Prime Minister Anthony Albanese will immediately get to work on Labor’s priorities including climate action and child care when he returns from Japan.
While the new government has started work on the world stage, economic and security pressures were already being tackled at home, Treasurer Jim Chalmers said.
“We want to govern for everyone no matter how they voted [and] no matter where they live in Australia, because we need to address these big challenges together,” he told ABC News Breakfast.
Mr Albanese was in Tokyo on Tuesday to meet US President Joe Biden, Indian Prime Minister Nahrendra Modi and Japanese Prime Minister Fumio Kishida at the Quad summit.
He reaffirmed Australia’s support for Ukraine and said more aid would be considered.
Mr Albanese said his government would strengthen climate policies under “Australia’s changed position”.
He, along with Foreign Minister Penny Wong, were thrust onto the world stage after taking office on Monday following last week’s federal election.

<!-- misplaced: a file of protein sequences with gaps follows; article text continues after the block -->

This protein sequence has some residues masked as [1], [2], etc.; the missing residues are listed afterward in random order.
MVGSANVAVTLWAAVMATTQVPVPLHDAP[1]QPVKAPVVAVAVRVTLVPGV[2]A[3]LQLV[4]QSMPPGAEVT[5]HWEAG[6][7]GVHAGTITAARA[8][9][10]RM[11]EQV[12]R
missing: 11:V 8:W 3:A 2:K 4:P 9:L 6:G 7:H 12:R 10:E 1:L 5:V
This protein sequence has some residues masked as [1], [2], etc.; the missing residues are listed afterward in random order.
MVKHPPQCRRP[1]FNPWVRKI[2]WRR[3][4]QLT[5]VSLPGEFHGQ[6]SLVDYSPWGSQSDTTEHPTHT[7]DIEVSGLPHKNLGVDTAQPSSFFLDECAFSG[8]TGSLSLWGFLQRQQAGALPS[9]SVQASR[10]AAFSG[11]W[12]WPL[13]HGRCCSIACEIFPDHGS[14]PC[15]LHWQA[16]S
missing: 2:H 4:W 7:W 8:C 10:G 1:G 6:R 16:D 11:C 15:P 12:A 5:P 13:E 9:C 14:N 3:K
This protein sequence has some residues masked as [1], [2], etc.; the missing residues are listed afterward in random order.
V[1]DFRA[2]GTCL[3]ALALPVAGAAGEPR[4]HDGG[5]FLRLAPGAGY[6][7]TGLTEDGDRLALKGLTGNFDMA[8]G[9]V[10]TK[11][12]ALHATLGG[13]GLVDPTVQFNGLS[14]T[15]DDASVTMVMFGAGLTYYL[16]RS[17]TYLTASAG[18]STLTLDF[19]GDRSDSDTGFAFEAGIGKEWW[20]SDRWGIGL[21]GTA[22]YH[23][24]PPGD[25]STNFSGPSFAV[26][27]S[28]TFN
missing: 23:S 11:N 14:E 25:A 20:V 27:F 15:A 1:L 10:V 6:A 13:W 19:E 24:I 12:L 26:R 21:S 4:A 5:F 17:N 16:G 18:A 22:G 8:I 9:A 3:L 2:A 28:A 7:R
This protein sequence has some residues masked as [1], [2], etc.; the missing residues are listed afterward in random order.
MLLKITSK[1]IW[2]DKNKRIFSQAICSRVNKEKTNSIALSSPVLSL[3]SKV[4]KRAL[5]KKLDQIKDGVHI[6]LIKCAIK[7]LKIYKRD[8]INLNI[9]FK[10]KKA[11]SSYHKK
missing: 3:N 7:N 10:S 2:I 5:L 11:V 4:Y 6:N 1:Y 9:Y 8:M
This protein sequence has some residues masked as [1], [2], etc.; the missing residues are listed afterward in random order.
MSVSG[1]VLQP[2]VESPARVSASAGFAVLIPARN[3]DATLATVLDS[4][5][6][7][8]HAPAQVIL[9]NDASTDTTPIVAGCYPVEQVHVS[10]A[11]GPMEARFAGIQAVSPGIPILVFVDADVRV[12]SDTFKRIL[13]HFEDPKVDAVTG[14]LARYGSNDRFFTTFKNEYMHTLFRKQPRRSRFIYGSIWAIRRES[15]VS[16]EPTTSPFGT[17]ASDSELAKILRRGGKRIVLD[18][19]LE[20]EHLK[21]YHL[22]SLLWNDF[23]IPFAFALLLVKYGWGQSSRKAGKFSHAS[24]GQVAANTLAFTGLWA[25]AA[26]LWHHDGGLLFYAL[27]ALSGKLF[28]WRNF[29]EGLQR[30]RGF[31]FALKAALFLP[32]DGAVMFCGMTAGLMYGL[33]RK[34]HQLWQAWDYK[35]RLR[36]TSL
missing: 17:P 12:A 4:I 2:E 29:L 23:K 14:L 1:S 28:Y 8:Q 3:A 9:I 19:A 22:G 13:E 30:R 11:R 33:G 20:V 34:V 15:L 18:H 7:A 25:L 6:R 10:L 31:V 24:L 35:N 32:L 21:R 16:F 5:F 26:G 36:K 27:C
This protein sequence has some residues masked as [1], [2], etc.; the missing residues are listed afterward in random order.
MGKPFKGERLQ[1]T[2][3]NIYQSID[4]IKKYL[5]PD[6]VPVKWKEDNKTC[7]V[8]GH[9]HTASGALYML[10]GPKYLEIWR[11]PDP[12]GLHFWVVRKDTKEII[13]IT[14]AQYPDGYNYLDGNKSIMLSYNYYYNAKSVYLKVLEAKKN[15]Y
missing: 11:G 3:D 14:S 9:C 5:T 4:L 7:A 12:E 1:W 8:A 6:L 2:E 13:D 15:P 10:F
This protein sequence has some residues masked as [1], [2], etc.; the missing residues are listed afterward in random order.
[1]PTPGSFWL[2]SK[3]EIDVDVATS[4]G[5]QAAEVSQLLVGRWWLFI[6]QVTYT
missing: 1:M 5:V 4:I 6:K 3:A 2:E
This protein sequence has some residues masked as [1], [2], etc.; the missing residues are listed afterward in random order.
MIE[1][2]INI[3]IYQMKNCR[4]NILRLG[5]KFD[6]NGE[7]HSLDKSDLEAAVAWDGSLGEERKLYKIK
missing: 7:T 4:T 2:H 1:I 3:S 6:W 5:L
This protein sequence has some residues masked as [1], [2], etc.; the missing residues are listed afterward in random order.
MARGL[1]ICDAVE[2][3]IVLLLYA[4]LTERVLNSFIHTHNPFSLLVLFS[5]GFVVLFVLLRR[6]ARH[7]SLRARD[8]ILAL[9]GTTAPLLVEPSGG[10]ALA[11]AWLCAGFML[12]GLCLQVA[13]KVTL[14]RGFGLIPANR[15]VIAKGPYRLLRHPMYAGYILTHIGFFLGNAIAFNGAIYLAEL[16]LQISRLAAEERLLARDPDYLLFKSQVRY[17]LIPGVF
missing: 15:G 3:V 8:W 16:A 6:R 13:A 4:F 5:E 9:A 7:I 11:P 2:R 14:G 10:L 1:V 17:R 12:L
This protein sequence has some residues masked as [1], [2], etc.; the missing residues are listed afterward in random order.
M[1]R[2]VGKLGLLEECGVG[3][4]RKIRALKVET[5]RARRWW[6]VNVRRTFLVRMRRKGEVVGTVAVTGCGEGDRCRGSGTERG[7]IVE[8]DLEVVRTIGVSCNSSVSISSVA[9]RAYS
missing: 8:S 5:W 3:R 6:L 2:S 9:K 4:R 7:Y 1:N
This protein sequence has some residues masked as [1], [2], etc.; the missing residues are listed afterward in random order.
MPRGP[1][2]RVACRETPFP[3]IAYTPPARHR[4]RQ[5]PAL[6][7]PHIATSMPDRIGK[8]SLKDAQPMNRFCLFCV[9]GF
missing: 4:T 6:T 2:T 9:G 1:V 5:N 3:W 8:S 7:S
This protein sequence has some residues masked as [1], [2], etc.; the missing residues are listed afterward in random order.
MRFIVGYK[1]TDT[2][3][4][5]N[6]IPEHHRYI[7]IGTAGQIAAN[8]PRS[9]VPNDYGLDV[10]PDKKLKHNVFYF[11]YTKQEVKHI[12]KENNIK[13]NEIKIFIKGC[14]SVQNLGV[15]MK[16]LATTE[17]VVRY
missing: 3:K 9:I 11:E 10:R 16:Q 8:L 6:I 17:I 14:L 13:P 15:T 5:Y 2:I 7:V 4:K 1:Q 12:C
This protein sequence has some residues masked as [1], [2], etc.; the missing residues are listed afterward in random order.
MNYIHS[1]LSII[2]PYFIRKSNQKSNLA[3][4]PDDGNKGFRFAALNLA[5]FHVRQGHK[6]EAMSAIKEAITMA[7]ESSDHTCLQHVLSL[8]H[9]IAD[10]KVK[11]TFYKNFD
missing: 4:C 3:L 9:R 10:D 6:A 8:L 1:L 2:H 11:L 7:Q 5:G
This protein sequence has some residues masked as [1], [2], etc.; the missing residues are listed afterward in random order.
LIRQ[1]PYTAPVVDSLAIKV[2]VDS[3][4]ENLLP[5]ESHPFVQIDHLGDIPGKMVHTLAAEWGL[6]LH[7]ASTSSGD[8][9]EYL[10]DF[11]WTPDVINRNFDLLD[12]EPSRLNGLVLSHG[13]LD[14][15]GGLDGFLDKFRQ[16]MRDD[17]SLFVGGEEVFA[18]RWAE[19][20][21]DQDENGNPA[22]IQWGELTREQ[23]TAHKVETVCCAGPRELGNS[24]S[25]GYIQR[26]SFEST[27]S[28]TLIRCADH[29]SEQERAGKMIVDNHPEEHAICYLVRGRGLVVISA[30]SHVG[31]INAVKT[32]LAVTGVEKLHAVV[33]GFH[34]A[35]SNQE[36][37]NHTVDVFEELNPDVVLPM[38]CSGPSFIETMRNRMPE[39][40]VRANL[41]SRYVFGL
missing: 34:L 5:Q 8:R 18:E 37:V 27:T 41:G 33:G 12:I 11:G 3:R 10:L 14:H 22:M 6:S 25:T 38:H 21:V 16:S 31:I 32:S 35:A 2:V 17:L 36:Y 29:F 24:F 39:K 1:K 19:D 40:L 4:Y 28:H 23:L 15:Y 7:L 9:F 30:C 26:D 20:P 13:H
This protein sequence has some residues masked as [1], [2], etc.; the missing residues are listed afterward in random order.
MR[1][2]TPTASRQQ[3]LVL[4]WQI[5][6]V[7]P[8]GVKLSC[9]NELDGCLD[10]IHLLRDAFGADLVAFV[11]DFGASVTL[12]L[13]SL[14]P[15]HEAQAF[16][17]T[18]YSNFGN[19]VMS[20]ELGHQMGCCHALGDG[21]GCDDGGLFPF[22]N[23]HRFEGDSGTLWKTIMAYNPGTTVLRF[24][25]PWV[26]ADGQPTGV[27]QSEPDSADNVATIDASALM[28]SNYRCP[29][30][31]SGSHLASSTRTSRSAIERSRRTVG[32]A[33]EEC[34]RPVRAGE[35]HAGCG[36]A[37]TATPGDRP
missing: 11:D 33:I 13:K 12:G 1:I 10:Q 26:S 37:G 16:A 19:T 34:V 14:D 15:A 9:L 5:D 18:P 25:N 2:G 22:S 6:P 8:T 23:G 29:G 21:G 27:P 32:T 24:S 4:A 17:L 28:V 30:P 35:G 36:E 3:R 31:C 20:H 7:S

When Mr Albanese returns from overseas on Wednesday, he will set about his agenda, with major commitments including universal child care and a national anti-corruption watchdog.
The full front bench will be sworn in next week after the Labor caucus meets.
Meanwhile, the new government has turned back its first asylum seeker boat.
An Australian Border Force spokesman said Operation Sovereign Borders safely returned the boat back to Sri Lanka on Tuesday after it had been intercepted near Christmas Island on Saturday.
Acting Prime Minister Richard Marles gave the order for the turnback.
The publication of the boat’s interception by the outgoing Coalition on election day was “disappointing”, Mr Chalmers said.
“These tricky decisions, difficult decisions are managed consistent with Operation Sovereign Borders in a nonpartisan way,” he said,
“The former government breached that in an effort to try and change the election result on Saturday afternoon.”
The turnback directive has been condemned by Human Rights Watch’s Australia researcher Sophie McNeill, who called on Mr Albanese to “end this cruel policy”.
“This is a violation of Australia’s legal obligation not to commit refoulement – the forced return of people to places where their lives or freedom would be threatened or where they would face a risk of torture or inhumane and degrading treatment,” Ms McNeill said.
“Implementing a blanket turn back the boats policy is not legal or humane. It is also inconsistent with Australia’s obligations under domestic and international law to protect the right to life and rescue persons in distress at sea.”